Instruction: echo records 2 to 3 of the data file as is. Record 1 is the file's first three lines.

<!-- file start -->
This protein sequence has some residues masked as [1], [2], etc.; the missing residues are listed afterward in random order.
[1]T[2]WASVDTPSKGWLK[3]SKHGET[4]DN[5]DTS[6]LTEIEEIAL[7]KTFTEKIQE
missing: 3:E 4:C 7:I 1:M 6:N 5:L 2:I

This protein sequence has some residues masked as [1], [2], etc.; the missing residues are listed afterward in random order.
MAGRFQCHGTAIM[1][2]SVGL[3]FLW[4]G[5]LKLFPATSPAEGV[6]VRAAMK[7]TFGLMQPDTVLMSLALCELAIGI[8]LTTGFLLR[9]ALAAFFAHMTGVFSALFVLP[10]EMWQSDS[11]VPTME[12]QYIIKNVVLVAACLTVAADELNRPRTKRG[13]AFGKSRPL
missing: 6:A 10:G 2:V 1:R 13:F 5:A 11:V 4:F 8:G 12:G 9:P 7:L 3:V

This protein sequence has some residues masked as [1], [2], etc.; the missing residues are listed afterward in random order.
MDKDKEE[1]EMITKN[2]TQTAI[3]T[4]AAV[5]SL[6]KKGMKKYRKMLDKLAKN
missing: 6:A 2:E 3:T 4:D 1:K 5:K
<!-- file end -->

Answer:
This protein sequence has some residues masked as [1], [2], etc.; the missing residues are listed afterward in random order.
MAGRFQCHGTAIM[1][2]SVGL[3]FLW[4]G[5]LKLFPATSPAEGV[6]VRAAMK[7]TFGLMQPDTVLMSLALCELAIGI[8]LTTGFLLR[9]ALAAFFAHMTGVFSALFVLP[10]EMWQSDS[11]VPTME[12]QYIIKNVVLVAACLTVAADELNRPRTKRG[13]AFGKSRPL
missing: 6:A 10:G 2:V 1:R 13:F 5:A 11:V 4:F 8:G 12:G 9:P 7:L 3:V

This protein sequence has some residues masked as [1], [2], etc.; the missing residues are listed afterward in random order.
MDKDKEE[1]EMITKN[2]TQTAI[3]T[4]AAV[5]SL[6]KKGMKKYRKMLDKLAKN
missing: 6:A 2:E 3:T 4:D 1:K 5:K